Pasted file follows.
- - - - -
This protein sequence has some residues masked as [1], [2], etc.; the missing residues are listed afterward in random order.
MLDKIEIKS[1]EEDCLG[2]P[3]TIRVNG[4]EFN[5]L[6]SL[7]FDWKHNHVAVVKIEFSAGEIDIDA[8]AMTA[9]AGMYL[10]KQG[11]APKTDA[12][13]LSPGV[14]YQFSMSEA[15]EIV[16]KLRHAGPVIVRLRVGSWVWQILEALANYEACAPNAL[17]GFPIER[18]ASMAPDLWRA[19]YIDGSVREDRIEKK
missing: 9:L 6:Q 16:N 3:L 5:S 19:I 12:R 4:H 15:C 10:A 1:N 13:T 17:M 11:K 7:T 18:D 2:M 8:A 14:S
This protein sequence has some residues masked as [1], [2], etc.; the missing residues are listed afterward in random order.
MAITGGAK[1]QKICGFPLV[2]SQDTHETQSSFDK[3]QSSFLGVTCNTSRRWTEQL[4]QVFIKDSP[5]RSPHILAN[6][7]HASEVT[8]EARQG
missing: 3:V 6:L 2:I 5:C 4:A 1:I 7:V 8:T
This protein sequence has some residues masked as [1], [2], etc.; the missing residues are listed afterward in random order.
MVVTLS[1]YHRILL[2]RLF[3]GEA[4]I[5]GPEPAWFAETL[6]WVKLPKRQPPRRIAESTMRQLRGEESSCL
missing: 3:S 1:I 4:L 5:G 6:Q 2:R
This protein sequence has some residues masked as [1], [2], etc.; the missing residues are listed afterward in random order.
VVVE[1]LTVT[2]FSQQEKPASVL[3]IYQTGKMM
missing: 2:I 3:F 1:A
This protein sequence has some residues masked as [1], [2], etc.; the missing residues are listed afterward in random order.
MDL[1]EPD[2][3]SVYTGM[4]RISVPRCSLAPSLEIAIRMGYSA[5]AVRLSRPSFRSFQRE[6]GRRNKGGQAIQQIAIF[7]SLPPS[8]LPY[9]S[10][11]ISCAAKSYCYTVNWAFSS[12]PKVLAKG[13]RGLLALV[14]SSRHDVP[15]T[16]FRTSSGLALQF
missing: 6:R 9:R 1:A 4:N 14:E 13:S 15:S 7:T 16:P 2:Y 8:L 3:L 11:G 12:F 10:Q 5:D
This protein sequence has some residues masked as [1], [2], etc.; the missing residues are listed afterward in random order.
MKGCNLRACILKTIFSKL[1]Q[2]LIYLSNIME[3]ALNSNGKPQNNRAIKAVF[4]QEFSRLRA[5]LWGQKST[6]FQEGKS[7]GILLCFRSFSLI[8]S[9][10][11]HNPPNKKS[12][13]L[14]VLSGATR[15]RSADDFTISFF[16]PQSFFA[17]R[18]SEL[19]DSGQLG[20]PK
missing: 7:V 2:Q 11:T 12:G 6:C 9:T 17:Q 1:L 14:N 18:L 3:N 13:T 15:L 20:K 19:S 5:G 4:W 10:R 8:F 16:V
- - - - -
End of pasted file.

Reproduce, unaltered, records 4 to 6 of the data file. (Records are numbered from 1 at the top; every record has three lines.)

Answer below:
This protein sequence has some residues masked as [1], [2], etc.; the missing residues are listed afterward in random order.
VVVE[1]LTVT[2]FSQQEKPASVL[3]IYQTGKMM
missing: 2:I 3:F 1:A
This protein sequence has some residues masked as [1], [2], etc.; the missing residues are listed afterward in random order.
MDL[1]EPD[2][3]SVYTGM[4]RISVPRCSLAPSLEIAIRMGYSA[5]AVRLSRPSFRSFQRE[6]GRRNKGGQAIQQIAIF[7]SLPPS[8]LPY[9]S[10][11]ISCAAKSYCYTVNWAFSS[12]PKVLAKG[13]RGLLALV[14]SSRHDVP[15]T[16]FRTSSGLALQF
missing: 6:R 9:R 1:A 4:N 14:E 13:S 15:S 7:T 16:P 2:Y 8:L 3:L 11:G 12:F 10:Q 5:D
This protein sequence has some residues masked as [1], [2], etc.; the missing residues are listed afterward in random order.
MKGCNLRACILKTIFSKL[1]Q[2]LIYLSNIME[3]ALNSNGKPQNNRAIKAVF[4]QEFSRLRA[5]LWGQKST[6]FQEGKS[7]GILLCFRSFSLI[8]S[9][10][11]HNPPNKKS[12][13]L[14]VLSGATR[15]RSADDFTISFF[16]PQSFFA[17]R[18]SEL[19]DSGQLG[20]PK
missing: 7:V 2:Q 11:T 12:G 6:C 9:T 17:Q 1:L 14:N 18:L 3:N 13:T 15:L 20:K 19:S 5:G 4:W 10:R 8:F 16:V